Lyman Pistol & Revolver; IMO, the best single choice for handgun.
For the second, it gets tougher. Accurate offers a superb manual, but with ONLY their powders.
Speer offers a great one also, but with ONLY their bullets.
Hodgdon's 'Annual Manual' has data only, but it costs less than $10.
The LEE books are fercrap.
So I recommend the Sierra manual, even though they, too, offer data using their bullets ONLY, but their data seems to 'translate' better to other bullet brands better than the rest.
For your application (non-"Ruger Only" loads) I suggest Hodgdon's Annual and Lee's Second Edition and stick to the SAAMI spec loads. You can also pick up the more recent "Handloader" magazine for some published 45 Colt +P loadings.
The hodgen we site has an extensive library of reloading material. All you need to do is type in your cartridge and it will list numerous loads for different bullets and powders. Other then that I like the Lee reloading manuel it lists many more calibers then some of the others. Steve
Another thought would be to order the "Loadbooks USA" for your caliber. It offers the load data from all major powder and bullet manufacturers. I have one for each of my calibers (except .30 Carbine and .45ACP) and find them handy for finding loads and comparing.
I second the Lyman book. It also has an excellent handloader instruction section up front. Read that section and follow what it says and you will do fine. The second book would be for what ever jacketed bullet you plan to use the most. Sierra makes an excellent book, probably the one referred to by more reloaders. You can also reference the different powder mfg websites for recommended loads but they are somewhat limited. If cast bullets in common weights are all you plan to load, the Lyman book will do it all. I use it more than anything else, and mine is an old one.
One thing to remember about manuals is they fall into the same category as most everything else "reloading related": there are many ways to skin the cat, and folks develop their preferences for a variety of reasons, most being ok to good.
My preferences are often based on what I need at the moment:
Lyman (several versions, such as handgun, shotgun, cast bullet): good mix of data w/ a variety of components, lots of great "how to" info. They do their own testing so you're getting "yes, we tested it" data, w/ pressures, velocities, and other vital info. Advertises Lyman products w/o being too hard sell about 'em.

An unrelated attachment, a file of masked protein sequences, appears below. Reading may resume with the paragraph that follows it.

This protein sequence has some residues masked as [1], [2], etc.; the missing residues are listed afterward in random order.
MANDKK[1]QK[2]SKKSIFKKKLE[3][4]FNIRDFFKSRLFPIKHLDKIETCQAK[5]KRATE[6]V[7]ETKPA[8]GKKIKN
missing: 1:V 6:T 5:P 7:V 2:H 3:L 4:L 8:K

Lee: a fair amount of good "how to" info, 'specially for the guy just starting out. Some interesting opionions--Mr. Lee was not bashful about sharing them when he started writing. Lots of load data in one place, but it's all compiled from other sources (normally the powder mfrs' booklets) into somewhat generic recipes. "Start low, work up" is especially important to remember when reading this kind of data. Tries to sell you Lee products.
Sierra, Speer, Hornady: all have plenty of good "how to" info w/ lots of data on load recipes. They do their own testing. I'm careful about using Speer data w/o double checking it against other sources. They HAVE put some pretty hot stuff in one or two of their books in the past, and still don't share my thoughts on "a good recipe includes pressure data." All try to sell you their bullets. Hornady will have their presses in the pictures; Speer will have RCBS (they've been associated under the same umbrella over the years) for a bit of extra advertisement value. You may notice other brand preferences in their data for the same reason.
Powder mfrs' booklets: available in print and online. Good source of thoroughly tested data, probably derived under the best lab conditions, but there are still enough variations in testing protocols that you'll find variations from the powder mfr and the bullet mfr if you compare otherwise identical loads from the two sources. All try to sell you their powders. Again you may see certain brand preferences in components because of various business alliances (for example, Winchester makes all the components for a loaded round, so their data uses Winchester components most often. Alliant furnishes a lot of powder to Federal, so you'll see a lot of Federal brass and primers listed. Speer, RCBS and CCI all share that umbrella mentioned above. And so forth...)